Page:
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A Powerful Path to Self-Control

by Beth on June 10th, 2019

Self-control is about sacrificing something now in order to gain something in the future. The ability to resist temptation is essential for success. Typical suggestions for increasing self-control include relying on will-power, executive functioning, or reasoning. As you may have realized, these don’t always work.

In his book, Emotional Success, David DeSteno explains why gratitude, compassion, and pride are a much better path for achieving long-term goals. These prosocial emotions originally helped humans build lasting relationships, which were critical for survival. Strengthening relationships often requires a willingness to sacrifice for others. You don’t watch the French Open final because your neighbor needs help moving furniture. You don’t play golf on Saturday because your wife wants to visit relatives.

DeSteno’s research showed that people who felt grateful were more willing to overcome selfish temptations in order to strengthen relationships over the long run. He also found that students who treated themselves with self-compassion spent 30% more time studying for the GRE compared to a control group. Likewise, people who were proud of their abilities devoted 40% more time to building their skills than those who weren’t.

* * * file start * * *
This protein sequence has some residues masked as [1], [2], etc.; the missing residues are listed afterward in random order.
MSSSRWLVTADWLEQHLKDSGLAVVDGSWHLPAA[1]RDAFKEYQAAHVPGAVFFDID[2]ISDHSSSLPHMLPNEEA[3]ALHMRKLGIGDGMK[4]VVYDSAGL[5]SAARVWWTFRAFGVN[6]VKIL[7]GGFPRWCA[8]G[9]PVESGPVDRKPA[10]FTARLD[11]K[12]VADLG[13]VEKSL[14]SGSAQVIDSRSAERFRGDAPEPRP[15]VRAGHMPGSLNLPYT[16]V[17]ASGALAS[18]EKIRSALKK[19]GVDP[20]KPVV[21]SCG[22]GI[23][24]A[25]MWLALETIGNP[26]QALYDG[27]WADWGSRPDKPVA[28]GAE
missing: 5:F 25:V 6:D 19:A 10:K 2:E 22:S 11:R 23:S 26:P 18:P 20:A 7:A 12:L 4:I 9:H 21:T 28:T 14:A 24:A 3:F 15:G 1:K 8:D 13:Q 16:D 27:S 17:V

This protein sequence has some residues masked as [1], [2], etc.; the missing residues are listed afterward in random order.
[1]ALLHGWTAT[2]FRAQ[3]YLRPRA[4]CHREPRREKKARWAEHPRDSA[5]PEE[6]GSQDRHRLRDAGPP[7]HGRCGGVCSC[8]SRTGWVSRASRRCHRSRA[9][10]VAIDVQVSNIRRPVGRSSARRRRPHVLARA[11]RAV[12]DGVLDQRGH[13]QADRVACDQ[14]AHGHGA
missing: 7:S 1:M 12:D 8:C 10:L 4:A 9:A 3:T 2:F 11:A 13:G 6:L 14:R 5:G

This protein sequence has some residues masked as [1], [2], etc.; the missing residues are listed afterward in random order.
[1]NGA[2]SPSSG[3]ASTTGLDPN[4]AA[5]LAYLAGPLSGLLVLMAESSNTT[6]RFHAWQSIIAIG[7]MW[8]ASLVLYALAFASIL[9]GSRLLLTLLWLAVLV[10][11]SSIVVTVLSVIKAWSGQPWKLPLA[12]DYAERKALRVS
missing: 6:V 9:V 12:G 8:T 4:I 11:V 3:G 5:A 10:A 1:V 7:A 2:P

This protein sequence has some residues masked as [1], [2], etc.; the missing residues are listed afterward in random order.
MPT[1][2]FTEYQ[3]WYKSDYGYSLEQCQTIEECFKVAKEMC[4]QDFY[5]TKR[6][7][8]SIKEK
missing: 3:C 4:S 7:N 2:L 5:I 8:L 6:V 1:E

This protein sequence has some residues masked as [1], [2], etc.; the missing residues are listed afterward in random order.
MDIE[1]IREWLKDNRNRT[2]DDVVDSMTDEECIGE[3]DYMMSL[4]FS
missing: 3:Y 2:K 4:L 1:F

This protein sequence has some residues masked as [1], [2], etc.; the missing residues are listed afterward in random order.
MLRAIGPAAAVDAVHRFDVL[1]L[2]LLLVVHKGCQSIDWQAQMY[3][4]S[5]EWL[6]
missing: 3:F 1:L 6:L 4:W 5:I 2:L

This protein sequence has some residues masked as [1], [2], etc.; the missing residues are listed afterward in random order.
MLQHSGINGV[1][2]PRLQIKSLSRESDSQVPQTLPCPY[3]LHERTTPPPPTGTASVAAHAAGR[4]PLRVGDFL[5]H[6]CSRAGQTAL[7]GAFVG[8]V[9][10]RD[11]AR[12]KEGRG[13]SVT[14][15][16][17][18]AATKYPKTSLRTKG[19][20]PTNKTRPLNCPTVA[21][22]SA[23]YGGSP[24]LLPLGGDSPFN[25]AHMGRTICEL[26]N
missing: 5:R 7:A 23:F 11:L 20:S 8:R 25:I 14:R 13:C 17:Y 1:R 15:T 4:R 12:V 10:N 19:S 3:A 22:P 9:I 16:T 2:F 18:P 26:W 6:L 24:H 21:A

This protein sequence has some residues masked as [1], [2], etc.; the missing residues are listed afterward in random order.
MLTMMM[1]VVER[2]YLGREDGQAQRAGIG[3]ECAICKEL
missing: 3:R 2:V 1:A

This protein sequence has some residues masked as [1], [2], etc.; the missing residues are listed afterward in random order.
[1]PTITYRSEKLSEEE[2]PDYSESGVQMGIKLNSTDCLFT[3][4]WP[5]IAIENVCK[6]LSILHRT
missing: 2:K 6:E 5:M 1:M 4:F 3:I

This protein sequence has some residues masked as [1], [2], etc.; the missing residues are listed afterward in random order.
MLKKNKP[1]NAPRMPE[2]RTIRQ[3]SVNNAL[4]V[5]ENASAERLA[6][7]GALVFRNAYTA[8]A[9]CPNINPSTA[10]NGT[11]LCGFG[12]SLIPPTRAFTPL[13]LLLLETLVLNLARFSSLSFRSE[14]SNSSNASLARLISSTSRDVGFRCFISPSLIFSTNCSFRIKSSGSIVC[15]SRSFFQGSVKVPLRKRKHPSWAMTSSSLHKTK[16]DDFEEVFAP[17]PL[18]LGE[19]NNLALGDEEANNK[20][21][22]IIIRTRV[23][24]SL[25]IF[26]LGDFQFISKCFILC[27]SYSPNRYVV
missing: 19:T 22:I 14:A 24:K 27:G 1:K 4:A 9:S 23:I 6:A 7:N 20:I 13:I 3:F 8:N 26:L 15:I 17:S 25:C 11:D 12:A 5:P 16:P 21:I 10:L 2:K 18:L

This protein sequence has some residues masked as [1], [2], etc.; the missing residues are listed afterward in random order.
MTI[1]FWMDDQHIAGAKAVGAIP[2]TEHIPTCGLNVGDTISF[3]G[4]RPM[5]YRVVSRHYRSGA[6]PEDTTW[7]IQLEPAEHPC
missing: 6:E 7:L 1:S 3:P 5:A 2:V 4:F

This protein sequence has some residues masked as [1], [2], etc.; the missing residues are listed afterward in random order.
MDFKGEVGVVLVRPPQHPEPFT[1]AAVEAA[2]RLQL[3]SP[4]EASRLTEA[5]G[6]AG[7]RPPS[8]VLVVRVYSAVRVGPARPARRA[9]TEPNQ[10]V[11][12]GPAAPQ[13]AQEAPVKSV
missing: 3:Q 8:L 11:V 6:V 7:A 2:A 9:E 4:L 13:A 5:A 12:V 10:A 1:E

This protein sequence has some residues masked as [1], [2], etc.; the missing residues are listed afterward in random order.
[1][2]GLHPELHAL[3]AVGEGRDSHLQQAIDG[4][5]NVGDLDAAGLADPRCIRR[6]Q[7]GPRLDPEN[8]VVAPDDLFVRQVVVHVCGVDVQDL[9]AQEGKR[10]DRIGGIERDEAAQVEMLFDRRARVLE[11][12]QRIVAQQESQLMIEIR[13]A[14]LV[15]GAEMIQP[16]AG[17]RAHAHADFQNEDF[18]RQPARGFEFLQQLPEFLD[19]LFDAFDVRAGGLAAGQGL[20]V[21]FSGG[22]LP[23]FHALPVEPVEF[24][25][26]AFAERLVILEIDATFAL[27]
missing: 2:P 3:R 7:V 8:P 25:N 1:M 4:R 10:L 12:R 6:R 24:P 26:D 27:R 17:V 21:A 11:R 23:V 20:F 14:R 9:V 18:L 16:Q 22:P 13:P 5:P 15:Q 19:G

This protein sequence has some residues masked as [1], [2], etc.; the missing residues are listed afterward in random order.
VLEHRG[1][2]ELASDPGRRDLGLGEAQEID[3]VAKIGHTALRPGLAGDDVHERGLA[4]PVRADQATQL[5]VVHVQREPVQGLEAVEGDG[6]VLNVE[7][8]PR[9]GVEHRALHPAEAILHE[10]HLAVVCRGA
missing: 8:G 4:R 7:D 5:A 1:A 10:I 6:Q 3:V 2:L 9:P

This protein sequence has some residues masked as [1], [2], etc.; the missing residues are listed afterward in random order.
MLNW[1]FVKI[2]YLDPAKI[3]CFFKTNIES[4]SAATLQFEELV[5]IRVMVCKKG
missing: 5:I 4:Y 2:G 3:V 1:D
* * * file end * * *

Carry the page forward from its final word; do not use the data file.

The key to self-control is to use these prosocial emotions with respect to the relationship you have with your future self. Feeling grateful, compassionate towards yourself, and proud of your accomplishments increases the value of future goals, which motivates you to resist temptation and persevere. It’s easier to pass on the chocolate cake when you feel grateful for your health, want your future self to be healthy, and know you will feel proud of yourself for saying no.

Generating positive emotions isn’t as hard as exercising will-power. Keeping a gratitude journal can help you feel more grateful, meditation has been shown to increase compassion, and listing your successes can help you feel pride. And unlike will-power, which is like a muscle that gets tired with use, positive emotions actually get stronger when we use them.

Whatever goals you happen to be pursuing, harnessing the power of prosocial emotions can help you achieve them with greater ease and more enjoyment.

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